What does Megafaun sound like? Only Megafaun, baby. And that’s a good thing. It really is time that critics drop the Crosby, Stills & Nash comparisons. Yes, ‘tis true that brothers Brad and Phil Cook and bandmate Joe Westerlund are capable of laying down some stunningly beautiful harmonies, but CSN (or even CSN and ol’ Y) never dared to venture off into territory as strange as these beardos do when the mood strikes.
If you’ve never experienced the Megafaun sound, though, don’t let me scare you. The new 6-song EP Heretofore is a fine sampler of what Westerlund and the Cooks are capable of doing – and there’s plenty of easy-to-digest listening here. There’s a perfect left-arm-tan summer driving song (“Carolina Days”); there’s a lovely rocking-chairs-‘round-the-woodstove number (“Volunteers”) with cozy banjo, dobro, and harp; and there’s even a swampish riff that sounds like an acoustic cousin to Creedence Clearwater’s “Born On The Bayou” (“Eagle”). Of course, CCR would never spend the first minute of a tune with a lone voice stivvering its way along a mist-wrapped trail of sparse, slightly atonal chords and occasional thumps before locking in on the song’s theme. Or spin things ‘round into a lurching stop-and-go bridge that might have you peering into the slot on your CD player with a flashlight before percussionist Westerlund kick-starts the groove back up.
That’s the thing about taking a ride with the Megafauners: they always bring you back safely. They might leave you with plenty to think and feel, but you can do it on your own terms later on. The title track combines sweet electric guitar arpeggios and chords (dusted with just a pinch of raunch) with the wallop of Westerlund’s bass drum pedal and floor tom. Midway through, the rhythm drops away and weird sound squiggles begin to take hold; but just as you begin wishing you’d left a trail of crumbs behind you, here comes that big, booming floor tom leading the way home. Or how about the epic (12 minutes and 31 seconds, if you’re keeping score at home) “Comprovisation for Connor Pass”, which goes something like this: shy, tender strums meet and, with a way-gentle percussion cascade in the background, begin to slow dance > mood quickens (undercurrent of banjo) > dissolves into acoustic space that tumbles into itchy-skin fractiousness > softens into a moment of sweet butter and warm strings > inner reflection and unsure minor-themed dervish > gives way to a major-chorded sunrise, greeted by a little sweet, dewy harmonica. Phew!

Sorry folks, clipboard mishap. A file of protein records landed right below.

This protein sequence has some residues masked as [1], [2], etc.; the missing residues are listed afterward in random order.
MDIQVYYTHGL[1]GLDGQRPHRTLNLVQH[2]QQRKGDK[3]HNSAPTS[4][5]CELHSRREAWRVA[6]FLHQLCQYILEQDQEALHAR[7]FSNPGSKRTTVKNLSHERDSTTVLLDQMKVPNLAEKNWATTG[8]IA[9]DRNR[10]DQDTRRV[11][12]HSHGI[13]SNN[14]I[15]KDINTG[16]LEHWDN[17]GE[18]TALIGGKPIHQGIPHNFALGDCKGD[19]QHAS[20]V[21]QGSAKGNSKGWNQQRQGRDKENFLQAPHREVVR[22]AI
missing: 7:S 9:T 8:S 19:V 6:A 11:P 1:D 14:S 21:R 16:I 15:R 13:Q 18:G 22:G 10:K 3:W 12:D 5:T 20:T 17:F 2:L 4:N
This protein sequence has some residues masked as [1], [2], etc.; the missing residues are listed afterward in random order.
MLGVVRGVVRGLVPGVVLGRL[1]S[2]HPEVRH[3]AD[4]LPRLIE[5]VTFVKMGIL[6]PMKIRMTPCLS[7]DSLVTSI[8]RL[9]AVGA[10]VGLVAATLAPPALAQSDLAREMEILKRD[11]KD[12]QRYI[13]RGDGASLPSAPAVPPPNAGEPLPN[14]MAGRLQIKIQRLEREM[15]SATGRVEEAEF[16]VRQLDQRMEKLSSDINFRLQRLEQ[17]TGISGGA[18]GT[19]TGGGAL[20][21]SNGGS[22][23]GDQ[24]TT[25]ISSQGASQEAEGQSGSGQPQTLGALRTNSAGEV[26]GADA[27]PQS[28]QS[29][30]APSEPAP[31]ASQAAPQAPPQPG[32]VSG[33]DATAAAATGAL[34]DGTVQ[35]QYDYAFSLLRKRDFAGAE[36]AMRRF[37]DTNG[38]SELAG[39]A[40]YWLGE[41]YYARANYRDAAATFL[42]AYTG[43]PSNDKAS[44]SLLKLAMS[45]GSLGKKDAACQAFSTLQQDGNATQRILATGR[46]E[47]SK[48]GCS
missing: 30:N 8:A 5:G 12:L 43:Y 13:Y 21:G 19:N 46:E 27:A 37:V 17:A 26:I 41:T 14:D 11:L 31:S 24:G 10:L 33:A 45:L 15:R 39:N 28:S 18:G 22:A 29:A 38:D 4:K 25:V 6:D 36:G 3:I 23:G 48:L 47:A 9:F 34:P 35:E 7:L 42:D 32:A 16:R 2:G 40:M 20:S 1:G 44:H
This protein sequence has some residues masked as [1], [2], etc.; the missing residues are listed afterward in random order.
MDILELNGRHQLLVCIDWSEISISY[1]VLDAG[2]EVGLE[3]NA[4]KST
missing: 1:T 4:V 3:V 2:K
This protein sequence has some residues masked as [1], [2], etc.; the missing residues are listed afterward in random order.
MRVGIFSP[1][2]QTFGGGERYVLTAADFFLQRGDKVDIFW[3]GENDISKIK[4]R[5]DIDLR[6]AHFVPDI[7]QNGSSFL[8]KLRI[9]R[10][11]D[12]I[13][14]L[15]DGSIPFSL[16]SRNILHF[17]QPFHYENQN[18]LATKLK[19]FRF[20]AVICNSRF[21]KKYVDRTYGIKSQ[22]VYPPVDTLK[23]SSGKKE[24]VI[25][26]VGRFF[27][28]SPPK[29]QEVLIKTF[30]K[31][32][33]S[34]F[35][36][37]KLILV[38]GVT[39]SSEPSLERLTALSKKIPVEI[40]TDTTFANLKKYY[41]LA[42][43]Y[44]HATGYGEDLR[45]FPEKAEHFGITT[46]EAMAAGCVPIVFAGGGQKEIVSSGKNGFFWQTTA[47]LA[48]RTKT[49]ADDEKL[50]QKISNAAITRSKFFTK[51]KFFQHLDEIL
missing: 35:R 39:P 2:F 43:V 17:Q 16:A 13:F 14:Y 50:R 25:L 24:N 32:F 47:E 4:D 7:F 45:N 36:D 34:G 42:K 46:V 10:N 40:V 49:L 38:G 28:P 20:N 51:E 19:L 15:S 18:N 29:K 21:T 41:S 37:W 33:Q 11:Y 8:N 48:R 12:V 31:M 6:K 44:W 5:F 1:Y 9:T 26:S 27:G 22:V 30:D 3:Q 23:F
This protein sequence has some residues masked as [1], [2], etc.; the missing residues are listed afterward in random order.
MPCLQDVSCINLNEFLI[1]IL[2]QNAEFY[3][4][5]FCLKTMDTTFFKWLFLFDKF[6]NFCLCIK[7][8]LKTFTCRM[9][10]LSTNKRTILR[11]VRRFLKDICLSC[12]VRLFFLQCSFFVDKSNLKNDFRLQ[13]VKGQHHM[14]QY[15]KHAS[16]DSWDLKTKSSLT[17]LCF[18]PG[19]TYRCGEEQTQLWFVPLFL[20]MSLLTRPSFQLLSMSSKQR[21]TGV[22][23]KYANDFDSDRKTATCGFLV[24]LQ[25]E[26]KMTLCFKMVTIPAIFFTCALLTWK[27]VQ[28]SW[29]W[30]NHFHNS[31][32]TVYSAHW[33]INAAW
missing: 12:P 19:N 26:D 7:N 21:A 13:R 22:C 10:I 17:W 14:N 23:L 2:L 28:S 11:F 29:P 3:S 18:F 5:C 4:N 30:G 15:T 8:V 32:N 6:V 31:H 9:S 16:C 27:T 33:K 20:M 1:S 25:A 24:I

The word from the Megafaun camp is that there’s a new full-length album in the works and Heretofore was recorded simply as “an exercise in songwriting and discipline.”
Thanks for sharing the workout, guys.